A sulfated glycolipid, 3-O-sulfogalactosylceramide (sulfatide), is ubiquitously present in various tissues such as the brain, kidney, respiratory tract and gastrointestinal tract. The metabolism of sulfatide, which synthesized by two transferases (ceramide galactosyltransferase and cerebroside sulfotransferase) from ceramide and specifically degraded by a sulfatase (arylsulfatase A), is very simple compared to that of many gangliosides. Sulfatide is a biologically multifunctional glycolipid involved in the nervous system, diabetes, the immune system, hemostasis/ thrombosis, bacterial infection and virus infection. We found that sulfatide promotes translocation of newly synthesized ribonucleoprotein complexes of influenza A virus from the nucleus to cytoplasm and progeny virus production by association with a viral surface glycoprotein, hemagglutinin, delivered to the cell surface. In this review, we describe the role of sulfatide in infection with viruses, including influenza A virus.
Glycosylations have been used repeatedly as the key reaction in the synthesis of oligosaccharides and polysaccharides, therefore both of efficiency and stereoselectivity of the glycosylations are important. There has been reported the construction of 1,2-cis glycoside found in various bioactive glycoconjugate glycans from eukaryotes as well as prokaryotes, although a few for the definite methodologies to construct stereoselectively. Approaching from both efficiency and stereoselectivity of the reactions, we developed various highly efficient and stereocontrolled O-glycosylation methodologies for the construction of 1,2-cis glycosides. We also showed that their 1,2-cis glycosylation methodologies have been applied to the stereoselective synthesis of various bacterial glycoconjugate glycans.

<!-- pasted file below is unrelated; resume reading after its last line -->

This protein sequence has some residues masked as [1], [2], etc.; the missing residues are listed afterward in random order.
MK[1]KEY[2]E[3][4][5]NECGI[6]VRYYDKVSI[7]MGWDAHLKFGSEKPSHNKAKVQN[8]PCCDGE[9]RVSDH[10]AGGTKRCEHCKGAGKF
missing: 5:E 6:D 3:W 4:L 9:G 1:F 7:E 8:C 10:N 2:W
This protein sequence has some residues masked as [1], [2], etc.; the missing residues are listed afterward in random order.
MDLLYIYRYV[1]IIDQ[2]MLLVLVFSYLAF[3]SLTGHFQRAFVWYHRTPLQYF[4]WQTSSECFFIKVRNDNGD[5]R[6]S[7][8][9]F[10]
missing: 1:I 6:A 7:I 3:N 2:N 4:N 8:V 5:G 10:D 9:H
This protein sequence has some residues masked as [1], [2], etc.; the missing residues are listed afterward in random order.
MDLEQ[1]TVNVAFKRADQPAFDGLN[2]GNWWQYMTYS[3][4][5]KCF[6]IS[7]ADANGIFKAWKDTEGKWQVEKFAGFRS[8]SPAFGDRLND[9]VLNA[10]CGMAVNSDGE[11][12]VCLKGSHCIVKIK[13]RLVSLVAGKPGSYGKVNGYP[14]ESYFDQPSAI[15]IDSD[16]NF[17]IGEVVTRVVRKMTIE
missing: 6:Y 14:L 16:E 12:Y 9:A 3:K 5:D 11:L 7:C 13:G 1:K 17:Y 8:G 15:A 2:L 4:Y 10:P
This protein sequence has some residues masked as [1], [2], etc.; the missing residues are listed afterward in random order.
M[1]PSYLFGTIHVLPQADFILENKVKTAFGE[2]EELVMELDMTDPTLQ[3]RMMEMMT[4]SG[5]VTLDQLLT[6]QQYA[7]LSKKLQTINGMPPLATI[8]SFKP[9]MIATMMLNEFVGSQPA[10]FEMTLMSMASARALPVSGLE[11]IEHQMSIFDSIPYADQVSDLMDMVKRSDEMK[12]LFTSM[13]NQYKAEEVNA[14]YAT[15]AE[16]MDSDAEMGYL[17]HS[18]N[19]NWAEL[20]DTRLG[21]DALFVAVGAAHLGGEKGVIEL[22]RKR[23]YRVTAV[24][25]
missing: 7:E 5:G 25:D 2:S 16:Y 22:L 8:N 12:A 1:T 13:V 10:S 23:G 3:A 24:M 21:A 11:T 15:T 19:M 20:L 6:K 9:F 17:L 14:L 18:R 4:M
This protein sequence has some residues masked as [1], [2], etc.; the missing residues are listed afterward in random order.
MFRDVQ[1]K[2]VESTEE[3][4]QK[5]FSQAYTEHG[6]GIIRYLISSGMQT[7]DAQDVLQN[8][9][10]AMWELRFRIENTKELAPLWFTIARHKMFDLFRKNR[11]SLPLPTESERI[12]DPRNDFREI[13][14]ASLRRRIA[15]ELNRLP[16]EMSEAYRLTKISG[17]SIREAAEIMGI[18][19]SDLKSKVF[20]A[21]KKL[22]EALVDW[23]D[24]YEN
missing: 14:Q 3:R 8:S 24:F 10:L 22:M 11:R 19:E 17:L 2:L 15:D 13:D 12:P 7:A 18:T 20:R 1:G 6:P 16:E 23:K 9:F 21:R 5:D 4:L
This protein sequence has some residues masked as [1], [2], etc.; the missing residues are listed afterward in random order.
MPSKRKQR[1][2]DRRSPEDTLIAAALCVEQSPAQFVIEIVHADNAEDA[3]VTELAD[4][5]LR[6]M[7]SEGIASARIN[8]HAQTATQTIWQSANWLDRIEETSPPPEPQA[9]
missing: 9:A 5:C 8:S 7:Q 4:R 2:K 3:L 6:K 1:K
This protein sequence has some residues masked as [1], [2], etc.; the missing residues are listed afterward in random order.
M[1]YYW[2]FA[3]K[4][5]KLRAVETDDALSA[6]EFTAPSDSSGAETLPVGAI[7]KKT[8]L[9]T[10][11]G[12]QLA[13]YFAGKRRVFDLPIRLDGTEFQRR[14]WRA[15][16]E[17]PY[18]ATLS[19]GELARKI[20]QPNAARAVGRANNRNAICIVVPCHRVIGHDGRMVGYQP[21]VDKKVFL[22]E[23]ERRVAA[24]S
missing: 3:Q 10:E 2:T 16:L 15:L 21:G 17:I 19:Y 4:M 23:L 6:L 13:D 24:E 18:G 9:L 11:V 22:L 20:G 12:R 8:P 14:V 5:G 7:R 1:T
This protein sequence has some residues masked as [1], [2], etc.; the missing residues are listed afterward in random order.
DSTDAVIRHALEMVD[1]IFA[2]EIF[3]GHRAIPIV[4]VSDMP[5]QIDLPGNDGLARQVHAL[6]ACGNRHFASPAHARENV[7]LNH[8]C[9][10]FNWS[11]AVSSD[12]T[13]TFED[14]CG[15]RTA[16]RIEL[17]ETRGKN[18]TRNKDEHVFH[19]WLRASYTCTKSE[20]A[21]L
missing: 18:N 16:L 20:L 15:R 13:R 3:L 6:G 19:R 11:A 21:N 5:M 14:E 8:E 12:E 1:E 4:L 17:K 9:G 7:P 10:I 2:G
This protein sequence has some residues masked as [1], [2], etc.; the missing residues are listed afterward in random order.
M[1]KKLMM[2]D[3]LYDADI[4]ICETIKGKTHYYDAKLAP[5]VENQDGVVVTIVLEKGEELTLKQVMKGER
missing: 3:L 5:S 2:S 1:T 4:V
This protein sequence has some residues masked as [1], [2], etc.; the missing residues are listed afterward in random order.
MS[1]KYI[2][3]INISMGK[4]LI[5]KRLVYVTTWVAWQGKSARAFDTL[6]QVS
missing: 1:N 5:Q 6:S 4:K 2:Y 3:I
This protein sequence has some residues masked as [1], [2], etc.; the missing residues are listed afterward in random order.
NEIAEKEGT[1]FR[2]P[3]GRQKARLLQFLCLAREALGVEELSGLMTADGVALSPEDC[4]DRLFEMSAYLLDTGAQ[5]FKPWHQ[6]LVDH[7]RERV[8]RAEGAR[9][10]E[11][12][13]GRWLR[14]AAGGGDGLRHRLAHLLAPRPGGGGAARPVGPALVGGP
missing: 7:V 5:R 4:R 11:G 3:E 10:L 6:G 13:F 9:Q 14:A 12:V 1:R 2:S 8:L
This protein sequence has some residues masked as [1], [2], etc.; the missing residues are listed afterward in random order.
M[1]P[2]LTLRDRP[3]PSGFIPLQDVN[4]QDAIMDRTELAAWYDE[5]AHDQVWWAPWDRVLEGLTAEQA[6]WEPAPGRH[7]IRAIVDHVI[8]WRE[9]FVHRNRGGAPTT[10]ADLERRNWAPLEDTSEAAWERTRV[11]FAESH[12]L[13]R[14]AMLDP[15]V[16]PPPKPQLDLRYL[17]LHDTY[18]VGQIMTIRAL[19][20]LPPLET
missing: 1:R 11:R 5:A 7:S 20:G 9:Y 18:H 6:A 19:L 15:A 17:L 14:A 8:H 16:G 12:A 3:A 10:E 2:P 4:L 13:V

Glycosphingolipids (GSLs) are present on virtually all mammalian cell plasma membranes and intracellular membrane structures. Typical structures on cell membranes are the so-called raft and caveola domains, which contain large amounts of sphingolipids and cholesterol. Many types of receptors for intercellular signal transducers, such as GPI-anchored proteins, reside on the exoplasmic face of the rafts/caveolae, whereas Src family kinases are located on the cytosolic face. Thus, GSLs play a role in transmembrane signal transduction. However, using knockout mice, it has also been established that GSLs are essential molecules for mouse early-stage development, and that they play significant roles in signal transduction, immunological reactions, and brain function.